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Kristina Hooper | March 8, 2021

Stocks struggle through a volatile week

Weekly Market Compass: Stocks were hit last week in the face of inflation fears, but I believe it was a temporary adjustment to a rise in rates

Last week was what I would call a “Rip Van Winkle” week. Set in the colonial days of America, Rip Van Winkle is the story of a man who, sick of his wife, decides to go for a hike in the mountains with his dog. He meets a group of strange men who offer him an unusual drink, causing him to fall asleep. When he wakes up, he realizes that more than 20 years have passed, and that he slept through a tumultuous time: He missed the Revolutionary War, in which many of his friends were killed.

Why was I thinking about this story last week? If investors could have taken an extended nap at the beginning of last week, they would have woken up on Friday night with the S&P 500 Index and Dow Jones Industrial Average actually posting a gain — and they would have slept through some major volatility in between, including a significant sell-off.

Some fear that the U.S. Federal Reserve will be forced to raise rates

Last week was a very difficult period for investors, full of anxiety and fear that the U.S. Federal Reserve (Fed) will be forced to raise rates because of rising inflation, and that view led to the rise in the 10-year U.S. Treasury yield. There is concern that the Fed may be losing control of interest rates on the long end of the yield curve.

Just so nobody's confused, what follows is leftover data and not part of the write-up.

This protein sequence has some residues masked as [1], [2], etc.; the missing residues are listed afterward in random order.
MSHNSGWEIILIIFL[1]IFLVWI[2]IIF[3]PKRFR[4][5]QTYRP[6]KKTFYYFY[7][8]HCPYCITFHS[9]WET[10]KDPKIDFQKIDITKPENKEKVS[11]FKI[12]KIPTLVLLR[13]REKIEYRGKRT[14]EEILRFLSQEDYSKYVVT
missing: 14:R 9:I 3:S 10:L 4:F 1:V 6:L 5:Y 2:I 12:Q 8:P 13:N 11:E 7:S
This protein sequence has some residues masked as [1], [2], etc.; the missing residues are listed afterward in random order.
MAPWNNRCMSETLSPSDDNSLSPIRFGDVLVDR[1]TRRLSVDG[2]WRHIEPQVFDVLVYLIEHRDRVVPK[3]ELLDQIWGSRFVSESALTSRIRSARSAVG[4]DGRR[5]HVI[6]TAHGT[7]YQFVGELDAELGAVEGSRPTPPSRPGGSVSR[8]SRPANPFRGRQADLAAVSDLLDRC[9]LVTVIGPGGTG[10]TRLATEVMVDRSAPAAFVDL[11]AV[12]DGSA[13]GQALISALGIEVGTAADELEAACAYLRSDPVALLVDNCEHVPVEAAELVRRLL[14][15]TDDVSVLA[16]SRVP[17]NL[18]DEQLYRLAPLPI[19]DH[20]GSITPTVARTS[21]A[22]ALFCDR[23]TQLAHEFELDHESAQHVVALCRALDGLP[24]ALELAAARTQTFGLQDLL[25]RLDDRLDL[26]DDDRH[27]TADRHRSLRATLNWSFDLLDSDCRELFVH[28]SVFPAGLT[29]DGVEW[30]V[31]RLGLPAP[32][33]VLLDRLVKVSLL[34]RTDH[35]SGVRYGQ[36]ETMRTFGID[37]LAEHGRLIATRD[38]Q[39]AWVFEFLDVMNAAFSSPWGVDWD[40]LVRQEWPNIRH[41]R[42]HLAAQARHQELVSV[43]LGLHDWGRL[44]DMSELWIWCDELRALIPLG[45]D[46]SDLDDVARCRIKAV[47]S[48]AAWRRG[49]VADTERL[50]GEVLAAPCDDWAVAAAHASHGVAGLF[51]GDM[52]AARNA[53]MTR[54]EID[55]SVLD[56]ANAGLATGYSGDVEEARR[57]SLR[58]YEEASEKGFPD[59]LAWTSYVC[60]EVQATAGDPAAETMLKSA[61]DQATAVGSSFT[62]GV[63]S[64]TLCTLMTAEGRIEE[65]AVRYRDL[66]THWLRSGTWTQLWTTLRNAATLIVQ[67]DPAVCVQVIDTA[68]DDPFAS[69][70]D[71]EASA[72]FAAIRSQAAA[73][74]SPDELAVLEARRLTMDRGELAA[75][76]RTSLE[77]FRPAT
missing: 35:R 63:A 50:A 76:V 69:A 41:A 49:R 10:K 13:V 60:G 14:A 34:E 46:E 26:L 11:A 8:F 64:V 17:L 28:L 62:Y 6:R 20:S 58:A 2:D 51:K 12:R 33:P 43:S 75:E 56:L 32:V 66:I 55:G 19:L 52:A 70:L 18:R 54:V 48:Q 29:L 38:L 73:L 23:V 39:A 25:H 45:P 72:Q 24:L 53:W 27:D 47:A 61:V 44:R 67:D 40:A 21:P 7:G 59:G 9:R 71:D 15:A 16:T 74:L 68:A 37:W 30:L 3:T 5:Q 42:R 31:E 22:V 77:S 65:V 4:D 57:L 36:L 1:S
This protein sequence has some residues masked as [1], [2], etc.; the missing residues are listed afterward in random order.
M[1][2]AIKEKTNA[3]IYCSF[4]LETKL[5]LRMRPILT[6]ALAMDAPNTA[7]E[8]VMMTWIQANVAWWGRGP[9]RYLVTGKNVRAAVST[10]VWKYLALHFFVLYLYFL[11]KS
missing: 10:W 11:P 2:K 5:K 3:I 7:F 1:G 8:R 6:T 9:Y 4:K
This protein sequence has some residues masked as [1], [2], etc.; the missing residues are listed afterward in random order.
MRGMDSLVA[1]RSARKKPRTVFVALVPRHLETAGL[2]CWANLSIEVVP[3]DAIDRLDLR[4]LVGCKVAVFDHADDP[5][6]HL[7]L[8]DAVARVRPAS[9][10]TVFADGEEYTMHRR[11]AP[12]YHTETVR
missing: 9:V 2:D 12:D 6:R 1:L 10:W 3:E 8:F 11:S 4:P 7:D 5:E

This should come as no surprise, however — the reality is that it’s very difficult for a central bank to control the long end of the curve. While the Fed can try to reassure investors that it won’t raise the federal funds rate, markets can still have doubts, and that’s what we saw last week. The sell-off was exacerbated by the interview with Fed Chair Jay Powell last Thursday. Some market participants expected Powell to announce that the Fed would use yield curve control tools such as “Operation Twist” to control rates on the long end. However, that did not come to fruition and market participants registered their disappointment.